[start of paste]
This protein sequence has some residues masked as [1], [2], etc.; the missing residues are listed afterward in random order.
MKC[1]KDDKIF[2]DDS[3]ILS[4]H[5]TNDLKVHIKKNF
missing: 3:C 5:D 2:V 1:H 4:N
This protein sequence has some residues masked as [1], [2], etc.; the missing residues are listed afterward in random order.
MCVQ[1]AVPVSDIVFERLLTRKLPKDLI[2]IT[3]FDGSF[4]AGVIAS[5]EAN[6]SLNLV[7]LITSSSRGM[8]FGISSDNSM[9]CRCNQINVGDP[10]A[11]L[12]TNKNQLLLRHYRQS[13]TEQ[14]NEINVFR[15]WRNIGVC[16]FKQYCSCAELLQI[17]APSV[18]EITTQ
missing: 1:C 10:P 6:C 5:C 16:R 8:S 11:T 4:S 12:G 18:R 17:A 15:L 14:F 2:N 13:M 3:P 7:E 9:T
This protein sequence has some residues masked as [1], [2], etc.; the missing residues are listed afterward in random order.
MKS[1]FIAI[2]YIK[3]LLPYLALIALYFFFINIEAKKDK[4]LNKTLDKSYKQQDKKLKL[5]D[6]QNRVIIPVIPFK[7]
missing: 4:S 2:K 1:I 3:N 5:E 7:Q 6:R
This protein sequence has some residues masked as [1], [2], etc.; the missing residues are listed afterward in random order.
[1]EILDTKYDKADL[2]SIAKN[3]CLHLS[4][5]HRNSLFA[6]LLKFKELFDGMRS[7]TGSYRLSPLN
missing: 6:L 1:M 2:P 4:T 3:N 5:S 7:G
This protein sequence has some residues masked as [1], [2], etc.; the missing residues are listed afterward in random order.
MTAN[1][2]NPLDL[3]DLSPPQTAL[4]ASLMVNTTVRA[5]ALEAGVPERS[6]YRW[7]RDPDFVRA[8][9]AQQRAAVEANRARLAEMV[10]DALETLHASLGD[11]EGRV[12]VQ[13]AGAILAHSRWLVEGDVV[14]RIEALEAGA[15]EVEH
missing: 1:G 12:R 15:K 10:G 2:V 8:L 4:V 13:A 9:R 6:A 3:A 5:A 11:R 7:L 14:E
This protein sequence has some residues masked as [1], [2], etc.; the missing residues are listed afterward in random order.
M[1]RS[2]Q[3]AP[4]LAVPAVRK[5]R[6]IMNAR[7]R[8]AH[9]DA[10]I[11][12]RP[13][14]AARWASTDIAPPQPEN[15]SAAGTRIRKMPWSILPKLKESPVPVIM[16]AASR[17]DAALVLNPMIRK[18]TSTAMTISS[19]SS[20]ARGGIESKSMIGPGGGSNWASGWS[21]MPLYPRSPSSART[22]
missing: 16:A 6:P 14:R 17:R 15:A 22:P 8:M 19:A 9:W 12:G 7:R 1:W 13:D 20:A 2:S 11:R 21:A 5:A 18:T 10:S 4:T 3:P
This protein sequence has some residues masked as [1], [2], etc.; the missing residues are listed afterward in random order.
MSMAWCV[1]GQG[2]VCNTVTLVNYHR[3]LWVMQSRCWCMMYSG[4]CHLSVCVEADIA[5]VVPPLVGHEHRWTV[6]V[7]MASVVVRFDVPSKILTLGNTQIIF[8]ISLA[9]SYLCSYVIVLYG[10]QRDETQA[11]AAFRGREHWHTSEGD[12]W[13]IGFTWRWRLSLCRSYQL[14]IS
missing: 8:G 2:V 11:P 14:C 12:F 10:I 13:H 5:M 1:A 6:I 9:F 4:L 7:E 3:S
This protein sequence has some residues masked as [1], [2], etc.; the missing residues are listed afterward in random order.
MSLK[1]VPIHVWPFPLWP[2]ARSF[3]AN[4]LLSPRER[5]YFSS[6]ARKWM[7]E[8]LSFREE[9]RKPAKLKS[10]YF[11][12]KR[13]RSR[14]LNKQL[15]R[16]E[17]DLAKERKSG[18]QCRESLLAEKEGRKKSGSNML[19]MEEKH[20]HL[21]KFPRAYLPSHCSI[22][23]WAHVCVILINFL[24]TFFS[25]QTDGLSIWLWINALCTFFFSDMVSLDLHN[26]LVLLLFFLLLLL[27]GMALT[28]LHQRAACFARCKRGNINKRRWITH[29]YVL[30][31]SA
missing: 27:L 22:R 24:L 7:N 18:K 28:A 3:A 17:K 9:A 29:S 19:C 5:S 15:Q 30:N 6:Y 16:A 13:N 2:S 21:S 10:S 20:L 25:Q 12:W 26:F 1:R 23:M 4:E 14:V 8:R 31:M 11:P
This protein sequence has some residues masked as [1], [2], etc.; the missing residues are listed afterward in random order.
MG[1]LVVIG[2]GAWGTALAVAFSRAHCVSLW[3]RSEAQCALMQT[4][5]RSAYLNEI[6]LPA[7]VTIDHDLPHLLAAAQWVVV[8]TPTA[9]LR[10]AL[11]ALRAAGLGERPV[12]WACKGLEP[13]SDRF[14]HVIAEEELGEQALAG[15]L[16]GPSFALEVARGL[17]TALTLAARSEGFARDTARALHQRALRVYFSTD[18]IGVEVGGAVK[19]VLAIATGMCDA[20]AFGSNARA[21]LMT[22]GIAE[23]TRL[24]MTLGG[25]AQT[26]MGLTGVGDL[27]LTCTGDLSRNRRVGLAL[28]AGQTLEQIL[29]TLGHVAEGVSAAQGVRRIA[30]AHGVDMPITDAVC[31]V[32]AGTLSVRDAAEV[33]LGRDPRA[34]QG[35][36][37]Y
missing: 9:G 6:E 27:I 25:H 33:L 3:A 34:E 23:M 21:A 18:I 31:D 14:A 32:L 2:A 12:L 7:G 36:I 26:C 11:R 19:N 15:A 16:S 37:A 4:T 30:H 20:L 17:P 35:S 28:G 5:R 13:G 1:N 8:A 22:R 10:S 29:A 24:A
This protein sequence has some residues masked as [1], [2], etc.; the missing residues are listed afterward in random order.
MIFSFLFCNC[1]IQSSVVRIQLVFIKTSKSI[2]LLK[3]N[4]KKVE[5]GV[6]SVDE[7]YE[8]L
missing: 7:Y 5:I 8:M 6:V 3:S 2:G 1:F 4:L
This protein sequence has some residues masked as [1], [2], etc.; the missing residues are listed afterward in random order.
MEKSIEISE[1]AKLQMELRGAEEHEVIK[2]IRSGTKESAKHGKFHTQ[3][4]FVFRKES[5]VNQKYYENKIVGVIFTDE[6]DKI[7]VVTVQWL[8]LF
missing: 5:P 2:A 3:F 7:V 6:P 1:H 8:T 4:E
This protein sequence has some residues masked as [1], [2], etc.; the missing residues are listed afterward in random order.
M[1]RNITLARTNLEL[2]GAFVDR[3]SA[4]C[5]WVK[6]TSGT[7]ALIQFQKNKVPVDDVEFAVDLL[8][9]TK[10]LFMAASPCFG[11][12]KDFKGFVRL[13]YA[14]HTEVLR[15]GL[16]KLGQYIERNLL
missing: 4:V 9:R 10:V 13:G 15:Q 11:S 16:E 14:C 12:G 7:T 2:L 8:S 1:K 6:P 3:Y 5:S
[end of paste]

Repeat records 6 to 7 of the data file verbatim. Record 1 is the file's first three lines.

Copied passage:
This protein sequence has some residues masked as [1], [2], etc.; the missing residues are listed afterward in random order.
M[1]RS[2]Q[3]AP[4]LAVPAVRK[5]R[6]IMNAR[7]R[8]AH[9]DA[10]I[11][12]RP[13][14]AARWASTDIAPPQPEN[15]SAAGTRIRKMPWSILPKLKESPVPVIM[16]AASR[17]DAALVLNPMIRK[18]TSTAMTISS[19]SS[20]ARGGIESKSMIGPGGGSNWASGWS[21]MPLYPRSPSSART[22]
missing: 16:A 6:P 14:R 17:R 15:A 22:P 8:M 19:A 9:W 12:G 7:R 1:W 13:D 20:A 2:S 11:R 21:A 5:A 18:T 10:S 4:T 3:P
This protein sequence has some residues masked as [1], [2], etc.; the missing residues are listed afterward in random order.
MSMAWCV[1]GQG[2]VCNTVTLVNYHR[3]LWVMQSRCWCMMYSG[4]CHLSVCVEADIA[5]VVPPLVGHEHRWTV[6]V[7]MASVVVRFDVPSKILTLGNTQIIF[8]ISLA[9]SYLCSYVIVLYG[10]QRDETQA[11]AAFRGREHWHTSEGD[12]W[13]IGFTWRWRLSLCRSYQL[14]IS
missing: 8:G 2:V 11:P 14:C 12:F 10:I 13:H 5:M 1:A 6:I 9:F 4:L 7:E 3:S